ESR Blog

Technology and Sustainability – Symbiosis or Rivalry?

This was the title of the interdisciplinary discussion shared with high school students during my last outreach event just before the christmas vacation on December 18. Initiated and co-organized by my former philosophy teacher from high school, I was delighted to be invited as a speaker and discussion partner to the “Bildungsforum Schule” (educational panel in school) at the high school “Gymnasium an der Hönne” in Menden, Germany. This panel connects high school students with representatives of different fields, such as politics, media, and science to stimulate discussions and exchange.

During this event, I presented the basics of my research, its applications for industry and society as well as my voluntary work in the students’ association “Sustainability Week Zurich” to the broad audience comprising pupils, teachers, and interested local people who got to know about this event by the local newspaper’s announcement. Subsequently, highly engaged pupils asked questions about my research and moderated a discussion about the ambivalent consequences of technological progress and their interplay with different entities such as science, industry, individuals, society, and politics.

What follows, is a rough sketch of some key points that were addressed during this discussion: Transparent and comprehensible communication of the status of science, its potential and boundaries, is essential for a reasonable judgement on how to treat new developments. Several major problems, such as the sustainability and climate crisis but also general misuse of technology, seem to arise from a lack of clear responsibility allocation. Indeed, multiple entities bear responsibility for the current and future status of affairs. The technology itself is never purely good or evil, but it will always depend on the way it is utilized. Whereas it is certainly not an easy step to make every entity take their responsibility and duty seriously, open discussions like this one could help to raise awareness and contribute a (nanosized) part towards solving the challenges of our time – and if not, they can at least be an inspiring and entertaining way of exchanging and actively living democracy across different parts of society that I personally highly enjoyed.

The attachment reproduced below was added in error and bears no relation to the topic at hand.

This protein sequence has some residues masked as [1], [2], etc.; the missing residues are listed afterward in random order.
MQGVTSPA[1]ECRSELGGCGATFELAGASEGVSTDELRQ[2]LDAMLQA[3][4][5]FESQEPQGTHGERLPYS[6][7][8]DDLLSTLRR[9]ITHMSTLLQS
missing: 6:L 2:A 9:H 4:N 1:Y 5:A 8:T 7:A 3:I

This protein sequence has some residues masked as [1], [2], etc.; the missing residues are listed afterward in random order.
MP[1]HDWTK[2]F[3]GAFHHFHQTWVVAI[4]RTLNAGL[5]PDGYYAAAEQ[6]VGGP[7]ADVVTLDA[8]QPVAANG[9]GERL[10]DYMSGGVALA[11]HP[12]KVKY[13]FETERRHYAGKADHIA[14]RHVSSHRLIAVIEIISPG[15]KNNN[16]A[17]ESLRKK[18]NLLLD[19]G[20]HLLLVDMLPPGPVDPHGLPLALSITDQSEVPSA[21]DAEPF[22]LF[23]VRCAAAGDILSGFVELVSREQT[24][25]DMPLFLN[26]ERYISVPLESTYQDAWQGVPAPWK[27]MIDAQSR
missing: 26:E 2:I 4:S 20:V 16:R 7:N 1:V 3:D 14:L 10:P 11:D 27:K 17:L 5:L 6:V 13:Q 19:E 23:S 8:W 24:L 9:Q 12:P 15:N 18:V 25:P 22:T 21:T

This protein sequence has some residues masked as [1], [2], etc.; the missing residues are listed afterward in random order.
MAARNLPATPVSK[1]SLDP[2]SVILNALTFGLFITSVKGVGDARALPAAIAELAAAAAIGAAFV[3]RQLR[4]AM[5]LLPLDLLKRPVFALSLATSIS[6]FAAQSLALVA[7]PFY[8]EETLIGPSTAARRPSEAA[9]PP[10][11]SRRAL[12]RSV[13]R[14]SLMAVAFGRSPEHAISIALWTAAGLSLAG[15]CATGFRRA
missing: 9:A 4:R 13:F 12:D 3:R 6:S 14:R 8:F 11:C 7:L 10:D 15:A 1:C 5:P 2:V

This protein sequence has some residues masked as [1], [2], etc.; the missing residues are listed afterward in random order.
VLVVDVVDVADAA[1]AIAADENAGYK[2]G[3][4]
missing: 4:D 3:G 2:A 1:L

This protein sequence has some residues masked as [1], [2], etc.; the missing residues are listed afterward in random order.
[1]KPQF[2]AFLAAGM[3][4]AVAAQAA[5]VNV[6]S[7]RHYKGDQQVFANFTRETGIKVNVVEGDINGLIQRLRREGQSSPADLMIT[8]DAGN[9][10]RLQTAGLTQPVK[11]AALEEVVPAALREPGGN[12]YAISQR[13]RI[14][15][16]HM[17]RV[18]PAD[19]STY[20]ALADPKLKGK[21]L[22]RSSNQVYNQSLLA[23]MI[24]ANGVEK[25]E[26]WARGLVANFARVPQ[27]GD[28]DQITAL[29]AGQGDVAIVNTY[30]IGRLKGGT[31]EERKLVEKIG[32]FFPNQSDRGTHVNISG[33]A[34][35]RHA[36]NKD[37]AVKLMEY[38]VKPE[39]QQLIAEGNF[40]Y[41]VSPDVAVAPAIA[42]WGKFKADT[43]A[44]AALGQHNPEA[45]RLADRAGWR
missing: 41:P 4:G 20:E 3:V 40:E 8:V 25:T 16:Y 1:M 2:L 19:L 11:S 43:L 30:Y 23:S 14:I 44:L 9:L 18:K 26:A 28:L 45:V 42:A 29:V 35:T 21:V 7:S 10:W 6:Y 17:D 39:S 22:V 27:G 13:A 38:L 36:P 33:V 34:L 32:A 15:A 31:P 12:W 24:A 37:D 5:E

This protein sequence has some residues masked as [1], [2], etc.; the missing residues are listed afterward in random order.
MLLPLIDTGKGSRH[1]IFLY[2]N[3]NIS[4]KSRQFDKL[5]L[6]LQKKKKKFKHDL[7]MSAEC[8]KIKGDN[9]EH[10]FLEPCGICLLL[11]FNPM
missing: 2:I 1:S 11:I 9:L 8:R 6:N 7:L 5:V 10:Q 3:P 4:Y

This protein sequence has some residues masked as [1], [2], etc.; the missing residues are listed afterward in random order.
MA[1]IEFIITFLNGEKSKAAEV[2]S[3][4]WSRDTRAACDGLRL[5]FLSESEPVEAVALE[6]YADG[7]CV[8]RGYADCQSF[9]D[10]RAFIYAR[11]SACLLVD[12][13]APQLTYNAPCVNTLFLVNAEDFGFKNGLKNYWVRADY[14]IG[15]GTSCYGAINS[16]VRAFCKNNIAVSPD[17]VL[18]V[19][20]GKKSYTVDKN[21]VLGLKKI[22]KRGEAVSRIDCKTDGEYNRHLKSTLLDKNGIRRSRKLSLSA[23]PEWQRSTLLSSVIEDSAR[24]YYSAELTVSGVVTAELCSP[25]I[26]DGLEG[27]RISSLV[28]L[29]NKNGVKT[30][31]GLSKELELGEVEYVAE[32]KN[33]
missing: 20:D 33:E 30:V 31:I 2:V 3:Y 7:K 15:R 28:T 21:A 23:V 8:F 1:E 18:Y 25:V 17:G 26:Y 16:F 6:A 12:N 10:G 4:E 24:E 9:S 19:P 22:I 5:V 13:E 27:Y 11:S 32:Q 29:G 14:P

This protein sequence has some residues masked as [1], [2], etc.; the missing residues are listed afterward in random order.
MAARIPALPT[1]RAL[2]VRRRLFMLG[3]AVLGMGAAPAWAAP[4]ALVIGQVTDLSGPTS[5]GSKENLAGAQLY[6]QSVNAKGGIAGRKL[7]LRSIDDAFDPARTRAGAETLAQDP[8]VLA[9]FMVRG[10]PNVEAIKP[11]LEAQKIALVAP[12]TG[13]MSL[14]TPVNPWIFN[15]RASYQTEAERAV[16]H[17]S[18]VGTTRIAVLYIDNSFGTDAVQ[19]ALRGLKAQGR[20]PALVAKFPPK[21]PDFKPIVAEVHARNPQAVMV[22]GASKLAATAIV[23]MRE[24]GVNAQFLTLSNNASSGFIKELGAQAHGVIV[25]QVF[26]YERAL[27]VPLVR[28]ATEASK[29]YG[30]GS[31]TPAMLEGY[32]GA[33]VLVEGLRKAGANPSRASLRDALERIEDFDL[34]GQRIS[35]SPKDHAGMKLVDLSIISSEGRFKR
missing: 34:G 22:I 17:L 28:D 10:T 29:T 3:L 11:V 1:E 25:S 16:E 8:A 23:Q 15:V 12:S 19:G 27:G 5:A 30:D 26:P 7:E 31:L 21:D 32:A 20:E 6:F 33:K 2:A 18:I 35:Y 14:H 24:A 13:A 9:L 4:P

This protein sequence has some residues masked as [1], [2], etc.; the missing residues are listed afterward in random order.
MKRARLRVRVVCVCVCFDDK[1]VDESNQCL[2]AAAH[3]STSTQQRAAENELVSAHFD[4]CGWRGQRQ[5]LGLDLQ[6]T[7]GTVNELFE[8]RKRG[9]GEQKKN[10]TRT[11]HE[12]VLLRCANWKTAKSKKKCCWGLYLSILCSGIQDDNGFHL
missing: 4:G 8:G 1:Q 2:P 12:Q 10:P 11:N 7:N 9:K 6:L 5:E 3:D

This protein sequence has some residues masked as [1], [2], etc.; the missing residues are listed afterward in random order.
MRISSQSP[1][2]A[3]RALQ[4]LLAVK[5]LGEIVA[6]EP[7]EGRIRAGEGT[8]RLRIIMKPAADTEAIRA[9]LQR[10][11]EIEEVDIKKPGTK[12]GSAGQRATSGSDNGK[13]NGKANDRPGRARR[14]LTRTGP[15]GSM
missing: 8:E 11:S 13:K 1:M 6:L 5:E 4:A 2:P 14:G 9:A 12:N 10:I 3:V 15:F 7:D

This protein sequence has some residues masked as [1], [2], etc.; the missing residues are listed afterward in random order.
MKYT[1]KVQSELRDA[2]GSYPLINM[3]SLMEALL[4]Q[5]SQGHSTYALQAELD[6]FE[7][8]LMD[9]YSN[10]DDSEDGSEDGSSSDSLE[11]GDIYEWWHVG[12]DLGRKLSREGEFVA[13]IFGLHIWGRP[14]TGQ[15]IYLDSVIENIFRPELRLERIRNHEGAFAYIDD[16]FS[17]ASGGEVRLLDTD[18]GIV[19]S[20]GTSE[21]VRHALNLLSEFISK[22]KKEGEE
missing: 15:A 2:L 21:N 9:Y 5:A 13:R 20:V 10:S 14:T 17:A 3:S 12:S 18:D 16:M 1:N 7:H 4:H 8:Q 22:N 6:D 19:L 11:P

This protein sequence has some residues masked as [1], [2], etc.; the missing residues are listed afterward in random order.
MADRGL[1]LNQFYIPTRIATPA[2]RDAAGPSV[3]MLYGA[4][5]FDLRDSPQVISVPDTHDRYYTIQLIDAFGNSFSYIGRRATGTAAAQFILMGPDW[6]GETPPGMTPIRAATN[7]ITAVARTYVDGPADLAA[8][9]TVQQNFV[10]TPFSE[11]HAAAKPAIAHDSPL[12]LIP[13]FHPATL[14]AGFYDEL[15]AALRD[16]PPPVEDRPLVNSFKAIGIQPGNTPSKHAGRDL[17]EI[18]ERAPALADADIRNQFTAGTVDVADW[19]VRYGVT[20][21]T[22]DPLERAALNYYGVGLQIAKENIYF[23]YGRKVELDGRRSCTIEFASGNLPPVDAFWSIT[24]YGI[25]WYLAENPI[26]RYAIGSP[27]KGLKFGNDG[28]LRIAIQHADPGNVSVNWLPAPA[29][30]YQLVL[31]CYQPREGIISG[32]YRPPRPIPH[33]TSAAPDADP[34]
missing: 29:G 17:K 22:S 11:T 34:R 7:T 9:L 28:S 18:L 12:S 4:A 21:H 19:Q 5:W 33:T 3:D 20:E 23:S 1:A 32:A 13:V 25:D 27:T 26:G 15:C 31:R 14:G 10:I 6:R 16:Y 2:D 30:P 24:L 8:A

Thus, I would like to express my sincere gratitude to Dr. Alexander Zibis, Beate Sänger, the equally motivated and well-prepared student moderators and all other involved people at the “Gymnasium an der Hönne”, Menden for making this exchange possible.

Diseño y desarrollo web Triplevdoble